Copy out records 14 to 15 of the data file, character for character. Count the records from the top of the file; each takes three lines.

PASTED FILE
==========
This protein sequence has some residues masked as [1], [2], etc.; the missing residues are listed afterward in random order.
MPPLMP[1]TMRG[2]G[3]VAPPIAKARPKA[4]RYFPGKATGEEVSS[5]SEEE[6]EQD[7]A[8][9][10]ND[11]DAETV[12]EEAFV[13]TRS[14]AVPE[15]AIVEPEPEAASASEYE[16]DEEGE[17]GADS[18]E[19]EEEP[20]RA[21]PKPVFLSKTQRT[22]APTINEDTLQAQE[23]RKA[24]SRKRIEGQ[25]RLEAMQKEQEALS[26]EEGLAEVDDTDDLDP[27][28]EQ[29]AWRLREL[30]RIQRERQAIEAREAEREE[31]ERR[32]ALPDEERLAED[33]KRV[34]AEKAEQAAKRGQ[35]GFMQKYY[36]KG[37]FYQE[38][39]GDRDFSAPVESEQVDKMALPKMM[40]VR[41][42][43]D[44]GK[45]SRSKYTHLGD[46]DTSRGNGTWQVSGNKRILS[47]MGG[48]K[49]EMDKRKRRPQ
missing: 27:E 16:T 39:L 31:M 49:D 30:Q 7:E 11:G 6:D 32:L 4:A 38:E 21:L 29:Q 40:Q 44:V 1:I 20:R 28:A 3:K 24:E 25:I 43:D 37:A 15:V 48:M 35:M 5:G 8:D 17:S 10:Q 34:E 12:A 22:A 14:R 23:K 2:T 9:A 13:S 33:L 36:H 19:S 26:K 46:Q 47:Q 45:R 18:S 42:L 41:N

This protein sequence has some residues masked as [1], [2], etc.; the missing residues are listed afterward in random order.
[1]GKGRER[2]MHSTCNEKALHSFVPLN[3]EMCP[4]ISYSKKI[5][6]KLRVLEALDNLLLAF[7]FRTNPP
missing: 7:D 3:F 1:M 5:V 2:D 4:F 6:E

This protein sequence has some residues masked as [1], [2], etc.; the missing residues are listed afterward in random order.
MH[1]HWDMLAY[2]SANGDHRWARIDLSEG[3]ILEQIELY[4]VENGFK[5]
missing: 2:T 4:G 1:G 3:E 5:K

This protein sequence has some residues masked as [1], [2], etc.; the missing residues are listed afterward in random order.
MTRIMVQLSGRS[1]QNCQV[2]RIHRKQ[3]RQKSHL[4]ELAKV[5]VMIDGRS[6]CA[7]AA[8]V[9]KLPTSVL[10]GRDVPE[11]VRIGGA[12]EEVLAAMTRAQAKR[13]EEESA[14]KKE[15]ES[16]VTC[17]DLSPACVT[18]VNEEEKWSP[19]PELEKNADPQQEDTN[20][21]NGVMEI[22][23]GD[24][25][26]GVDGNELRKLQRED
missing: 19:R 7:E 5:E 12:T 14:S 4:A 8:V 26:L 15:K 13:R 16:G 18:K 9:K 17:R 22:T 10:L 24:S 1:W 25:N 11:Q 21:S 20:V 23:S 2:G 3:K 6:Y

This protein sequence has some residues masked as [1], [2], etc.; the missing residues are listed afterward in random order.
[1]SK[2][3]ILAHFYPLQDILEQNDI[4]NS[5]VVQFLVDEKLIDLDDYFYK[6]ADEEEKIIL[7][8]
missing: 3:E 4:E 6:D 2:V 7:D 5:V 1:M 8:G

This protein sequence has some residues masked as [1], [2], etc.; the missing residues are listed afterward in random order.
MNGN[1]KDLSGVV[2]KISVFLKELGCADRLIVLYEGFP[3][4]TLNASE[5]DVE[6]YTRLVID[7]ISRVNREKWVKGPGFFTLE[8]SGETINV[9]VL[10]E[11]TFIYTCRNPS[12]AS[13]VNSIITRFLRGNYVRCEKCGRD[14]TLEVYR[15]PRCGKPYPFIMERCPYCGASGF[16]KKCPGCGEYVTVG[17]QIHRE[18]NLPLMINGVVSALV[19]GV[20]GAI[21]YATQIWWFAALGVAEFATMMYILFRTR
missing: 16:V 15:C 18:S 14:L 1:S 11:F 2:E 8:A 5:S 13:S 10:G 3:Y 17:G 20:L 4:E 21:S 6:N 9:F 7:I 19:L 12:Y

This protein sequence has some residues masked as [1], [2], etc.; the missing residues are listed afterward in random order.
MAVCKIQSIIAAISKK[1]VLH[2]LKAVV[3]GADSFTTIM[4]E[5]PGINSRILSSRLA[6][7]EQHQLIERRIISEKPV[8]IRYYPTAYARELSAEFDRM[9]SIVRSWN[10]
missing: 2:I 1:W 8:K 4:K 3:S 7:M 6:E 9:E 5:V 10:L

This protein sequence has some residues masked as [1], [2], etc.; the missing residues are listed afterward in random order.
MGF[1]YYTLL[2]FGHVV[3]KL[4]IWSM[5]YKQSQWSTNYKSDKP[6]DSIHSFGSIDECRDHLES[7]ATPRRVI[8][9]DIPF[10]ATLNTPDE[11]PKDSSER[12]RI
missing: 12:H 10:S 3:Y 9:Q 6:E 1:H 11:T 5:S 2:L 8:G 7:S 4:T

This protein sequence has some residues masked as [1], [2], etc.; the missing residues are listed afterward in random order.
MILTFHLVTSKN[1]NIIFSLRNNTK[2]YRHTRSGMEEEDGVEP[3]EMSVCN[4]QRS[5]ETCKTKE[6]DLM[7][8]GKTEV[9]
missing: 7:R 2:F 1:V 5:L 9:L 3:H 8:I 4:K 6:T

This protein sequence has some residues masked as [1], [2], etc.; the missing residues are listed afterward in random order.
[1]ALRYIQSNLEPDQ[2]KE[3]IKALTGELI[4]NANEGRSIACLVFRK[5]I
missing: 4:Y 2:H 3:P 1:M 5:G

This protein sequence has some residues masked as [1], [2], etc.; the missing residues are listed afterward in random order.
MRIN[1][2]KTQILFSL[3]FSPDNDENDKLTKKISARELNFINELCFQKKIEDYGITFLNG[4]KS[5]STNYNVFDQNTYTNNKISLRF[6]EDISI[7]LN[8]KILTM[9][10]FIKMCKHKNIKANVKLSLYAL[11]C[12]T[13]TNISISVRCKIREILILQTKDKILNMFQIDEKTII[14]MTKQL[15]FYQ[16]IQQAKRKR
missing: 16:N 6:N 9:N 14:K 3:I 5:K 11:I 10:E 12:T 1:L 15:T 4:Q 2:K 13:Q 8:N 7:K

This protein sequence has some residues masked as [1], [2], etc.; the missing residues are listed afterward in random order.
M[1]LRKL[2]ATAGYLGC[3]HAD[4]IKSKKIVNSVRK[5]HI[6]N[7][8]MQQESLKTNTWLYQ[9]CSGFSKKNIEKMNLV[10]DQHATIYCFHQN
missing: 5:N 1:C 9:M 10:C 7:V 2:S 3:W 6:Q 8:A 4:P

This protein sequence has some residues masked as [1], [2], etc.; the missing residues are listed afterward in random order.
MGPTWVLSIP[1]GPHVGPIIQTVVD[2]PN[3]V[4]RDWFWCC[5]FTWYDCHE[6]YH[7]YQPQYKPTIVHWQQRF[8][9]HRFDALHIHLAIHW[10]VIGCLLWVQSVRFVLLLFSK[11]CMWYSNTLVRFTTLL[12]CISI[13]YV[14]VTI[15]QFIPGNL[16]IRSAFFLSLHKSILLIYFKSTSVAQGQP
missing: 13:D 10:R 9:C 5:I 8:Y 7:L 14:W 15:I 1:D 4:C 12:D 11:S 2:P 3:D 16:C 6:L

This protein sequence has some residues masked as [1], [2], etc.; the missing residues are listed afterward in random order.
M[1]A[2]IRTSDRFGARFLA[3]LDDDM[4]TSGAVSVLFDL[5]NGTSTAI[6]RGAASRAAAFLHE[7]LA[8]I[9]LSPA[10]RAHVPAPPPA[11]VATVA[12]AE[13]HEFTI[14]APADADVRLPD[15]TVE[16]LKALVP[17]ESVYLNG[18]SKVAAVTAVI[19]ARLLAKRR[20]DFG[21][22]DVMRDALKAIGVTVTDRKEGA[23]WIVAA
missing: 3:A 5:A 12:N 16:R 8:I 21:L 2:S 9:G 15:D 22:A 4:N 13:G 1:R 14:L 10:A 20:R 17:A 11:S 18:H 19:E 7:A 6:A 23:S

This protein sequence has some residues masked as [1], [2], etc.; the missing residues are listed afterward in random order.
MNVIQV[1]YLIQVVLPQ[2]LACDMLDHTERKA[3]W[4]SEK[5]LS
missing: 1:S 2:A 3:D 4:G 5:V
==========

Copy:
This protein sequence has some residues masked as [1], [2], etc.; the missing residues are listed afterward in random order.
M[1]A[2]IRTSDRFGARFLA[3]LDDDM[4]TSGAVSVLFDL[5]NGTSTAI[6]RGAASRAAAFLHE[7]LA[8]I[9]LSPA[10]RAHVPAPPPA[11]VATVA[12]AE[13]HEFTI[14]APADADVRLPD[15]TVE[16]LKALVP[17]ESVYLNG[18]SKVAAVTAVI[19]ARLLAKRR[20]DFG[21][22]DVMRDALKAIGVTVTDRKEGA[23]WIVAA
missing: 3:A 5:A 12:N 16:R 8:I 21:L 2:S 9:G 15:D 22:A 4:N 13:G 1:R 14:L 10:A 20:R 17:A 11:S 18:H 19:E 7:A 6:A 23:S

This protein sequence has some residues masked as [1], [2], etc.; the missing residues are listed afterward in random order.
MNVIQV[1]YLIQVVLPQ[2]LACDMLDHTERKA[3]W[4]SEK[5]LS
missing: 1:S 2:A 3:D 4:G 5:V